By Sophia Duong
Tooth decay still remains the most common chronic disease for children in the U.S. today. Progress has been made to address this problem, including a provision in CHIPRA that expanded dental coverage for all children enrolled in CHIP. CHIP has been a vital source of dental health coverage for low-to-middle income children. And now we have evidence that CHIP coverage has been effective in addressing this prevalent need among children.
As a supplemental report from the CHIPRA evaluation, researchers from The Urban Institute and Mathematica Policy Research analyzed measures of children’s access to dental health care and outcomes by examining data from a 2012 survey of parents of CHIP enrollees in 10 states (Alabama, California, Florida, Louisiana, Michigan, New York, Ohio, Texas, Utah, and Virginia). The authors also surveyed parents whose children had been uninsured or privately insured to compare those experiences with the experiences of children currently enrolled in CHIP. The results reinforce the fact that CHIP is an important source of coverage for children and surpasses many private plans in meeting children’s dental health needs.
Oral Health Access for Children Enrolled in CHIP
From the results of parents whose children were enrolled in CHIP:
- 5 percent reported that their child had dental coverage
- 6 percent reported they had no trouble finding a usual source of dental care
- 84 percent of CHIP enrolled children had a preventive dental visit in the past year
However, when asked about their children’s teeth, only 52 percent of parents responded that their children’s teeth were in excellent or very good condition, and 12 percent reported that they had an unmet dental care need. With higher coverage and access rates for dental care, it appears there are other factors contributing to a child’s dental health that need to be studied further. So how do these compare to the uninsured and those enrolled in private coverage?
CHIP Coverage Compared to the Uninsured
Unsurprisingly, children enrolled in CHIP fare better with dental coverage and care than uninsured children. Compared to children who are uninsured, children enrolled in CHIP are:
- 1 percentage points more likely to have dental care
- 2 percentage points more likely to have a usual source of dental care
- 6 percentage points more likely to have had a dental cleaning or checkup in the past year
- 1 percentage points less likely to have an unmet dental care need
CHIP Coverage Compared to Private Coverage
Perhaps surprising to some, children covered by CHIP had increased access to dental care compared to children enrolled in private insurance. When compared to children enrolled in private plans, children enrolled in CHIP are:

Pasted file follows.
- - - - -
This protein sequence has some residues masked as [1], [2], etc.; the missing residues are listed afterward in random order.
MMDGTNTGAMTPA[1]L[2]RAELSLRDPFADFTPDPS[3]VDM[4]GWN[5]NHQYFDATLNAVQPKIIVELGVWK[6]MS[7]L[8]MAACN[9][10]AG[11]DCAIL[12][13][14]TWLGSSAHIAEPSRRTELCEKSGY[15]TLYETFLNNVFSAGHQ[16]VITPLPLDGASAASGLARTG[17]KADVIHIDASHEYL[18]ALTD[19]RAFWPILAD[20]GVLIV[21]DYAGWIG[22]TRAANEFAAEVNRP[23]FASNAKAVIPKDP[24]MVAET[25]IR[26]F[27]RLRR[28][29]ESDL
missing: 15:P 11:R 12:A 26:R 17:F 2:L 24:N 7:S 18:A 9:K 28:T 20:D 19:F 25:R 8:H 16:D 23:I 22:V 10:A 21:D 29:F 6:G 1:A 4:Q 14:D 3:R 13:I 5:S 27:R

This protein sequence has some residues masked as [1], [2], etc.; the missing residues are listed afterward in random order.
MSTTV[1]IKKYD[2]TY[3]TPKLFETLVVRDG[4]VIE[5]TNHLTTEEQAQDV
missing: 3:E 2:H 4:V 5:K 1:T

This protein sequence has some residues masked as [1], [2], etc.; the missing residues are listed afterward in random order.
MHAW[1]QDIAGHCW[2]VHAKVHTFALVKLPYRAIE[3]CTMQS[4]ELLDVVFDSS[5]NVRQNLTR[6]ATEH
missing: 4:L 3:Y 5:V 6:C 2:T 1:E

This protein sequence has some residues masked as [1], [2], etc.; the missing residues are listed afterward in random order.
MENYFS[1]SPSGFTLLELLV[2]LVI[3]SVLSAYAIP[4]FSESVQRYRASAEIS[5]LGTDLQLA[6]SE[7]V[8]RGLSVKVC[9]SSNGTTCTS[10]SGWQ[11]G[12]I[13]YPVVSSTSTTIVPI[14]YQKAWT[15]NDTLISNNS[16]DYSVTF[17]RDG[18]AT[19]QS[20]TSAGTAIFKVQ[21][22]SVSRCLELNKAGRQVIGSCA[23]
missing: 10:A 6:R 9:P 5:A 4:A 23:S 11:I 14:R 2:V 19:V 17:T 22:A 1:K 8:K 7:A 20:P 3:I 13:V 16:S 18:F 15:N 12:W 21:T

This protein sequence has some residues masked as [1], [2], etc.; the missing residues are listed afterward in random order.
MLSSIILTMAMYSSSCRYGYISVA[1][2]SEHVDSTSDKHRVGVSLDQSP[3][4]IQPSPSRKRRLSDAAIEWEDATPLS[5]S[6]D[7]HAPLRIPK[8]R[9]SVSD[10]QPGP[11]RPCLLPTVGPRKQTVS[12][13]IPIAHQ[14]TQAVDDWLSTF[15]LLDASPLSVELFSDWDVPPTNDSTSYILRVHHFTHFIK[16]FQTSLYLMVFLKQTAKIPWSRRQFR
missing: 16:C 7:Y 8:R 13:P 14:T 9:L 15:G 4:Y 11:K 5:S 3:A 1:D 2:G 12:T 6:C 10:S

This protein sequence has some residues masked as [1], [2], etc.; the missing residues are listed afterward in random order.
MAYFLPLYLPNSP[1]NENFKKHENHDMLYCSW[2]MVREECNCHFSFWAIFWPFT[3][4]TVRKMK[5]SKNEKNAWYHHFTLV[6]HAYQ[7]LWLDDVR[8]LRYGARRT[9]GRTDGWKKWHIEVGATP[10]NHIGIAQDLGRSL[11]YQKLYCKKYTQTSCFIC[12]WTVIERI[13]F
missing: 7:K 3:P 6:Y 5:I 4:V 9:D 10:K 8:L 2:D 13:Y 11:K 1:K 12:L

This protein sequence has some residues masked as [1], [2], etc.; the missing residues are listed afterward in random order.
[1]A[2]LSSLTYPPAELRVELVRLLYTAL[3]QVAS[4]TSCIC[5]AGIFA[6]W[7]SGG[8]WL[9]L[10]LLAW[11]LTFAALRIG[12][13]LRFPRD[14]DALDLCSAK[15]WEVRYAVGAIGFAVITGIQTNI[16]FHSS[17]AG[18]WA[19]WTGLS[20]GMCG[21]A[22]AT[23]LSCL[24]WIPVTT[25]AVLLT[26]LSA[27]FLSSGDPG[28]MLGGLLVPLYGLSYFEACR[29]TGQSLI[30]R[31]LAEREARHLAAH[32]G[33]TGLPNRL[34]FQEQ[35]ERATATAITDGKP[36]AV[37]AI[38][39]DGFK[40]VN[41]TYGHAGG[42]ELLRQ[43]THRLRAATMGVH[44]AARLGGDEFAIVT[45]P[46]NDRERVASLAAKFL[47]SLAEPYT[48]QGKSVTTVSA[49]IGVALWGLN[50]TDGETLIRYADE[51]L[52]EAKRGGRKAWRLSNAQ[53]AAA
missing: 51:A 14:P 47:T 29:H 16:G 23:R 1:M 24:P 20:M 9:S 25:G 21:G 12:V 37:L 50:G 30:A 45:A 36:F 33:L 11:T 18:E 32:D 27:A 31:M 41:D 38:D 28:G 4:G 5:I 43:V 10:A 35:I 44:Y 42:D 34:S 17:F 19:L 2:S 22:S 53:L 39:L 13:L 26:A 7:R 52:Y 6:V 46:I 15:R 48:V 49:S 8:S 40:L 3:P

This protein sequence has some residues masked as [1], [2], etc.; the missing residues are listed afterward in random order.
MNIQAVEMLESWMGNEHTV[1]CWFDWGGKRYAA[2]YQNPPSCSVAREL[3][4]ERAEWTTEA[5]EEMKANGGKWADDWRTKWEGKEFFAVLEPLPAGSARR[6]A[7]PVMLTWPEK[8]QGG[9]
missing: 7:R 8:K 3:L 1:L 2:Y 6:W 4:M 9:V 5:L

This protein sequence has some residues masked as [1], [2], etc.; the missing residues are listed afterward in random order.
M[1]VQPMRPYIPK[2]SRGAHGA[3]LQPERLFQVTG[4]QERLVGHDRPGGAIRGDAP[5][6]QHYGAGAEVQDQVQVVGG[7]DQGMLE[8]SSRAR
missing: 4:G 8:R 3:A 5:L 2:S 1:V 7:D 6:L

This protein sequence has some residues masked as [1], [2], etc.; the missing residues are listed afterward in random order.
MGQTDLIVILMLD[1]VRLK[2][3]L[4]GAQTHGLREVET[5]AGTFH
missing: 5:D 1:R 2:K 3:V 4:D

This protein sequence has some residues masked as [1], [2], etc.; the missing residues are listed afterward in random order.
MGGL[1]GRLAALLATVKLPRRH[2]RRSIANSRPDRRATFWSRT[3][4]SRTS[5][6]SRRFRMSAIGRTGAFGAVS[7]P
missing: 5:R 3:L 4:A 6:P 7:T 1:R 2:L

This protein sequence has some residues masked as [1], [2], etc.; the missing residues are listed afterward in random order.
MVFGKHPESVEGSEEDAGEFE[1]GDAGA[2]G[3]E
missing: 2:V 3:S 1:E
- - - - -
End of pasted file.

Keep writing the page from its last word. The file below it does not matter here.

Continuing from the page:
- 7 percentage points more likely to have dental coverage
- 8 percentage points more likely to have a usual source of dental care
- 3 percentage points more likely to have had a dental cleaning or checkup in the past year
- There was no difference in reported unmet need for dental care between children enrolled in CHIP and children enrolled in private insurance, which was 12 percent
On the flip side, there are a few measures that privately-insured children are reportedly doing better than children enrolled in CHIP, specifically the measures on perception of the child’s oral health. Parents of children in private insurance were 7.1 percentage points more likely to report that their children’s oral health is in excellent or very good condition than parents of children enrolled in CHIP.
More Work to be Done
Dental care is one of the most pressing health care needs for children, and this research reinforces that CHIP is meeting the dental coverage and access needs of children better than private insurance. At CCF, we are not surprised by this data, as CHIP was designed specifically with children’s needs in mind.
Of course, there is still more work to be done, particularly in the areas of unmet dental care needs and oral health outcomes. As policymakers and other stakeholders consider the future of children’s coverage, programs must take into account children’s needs and build upon the strong foundation of coverage that has already been established. Re-structuring is certainly needed, but removing a pillar of coverage such as the CHIP program without any reinforcements could mean a landslide for children’s coverage and access to care.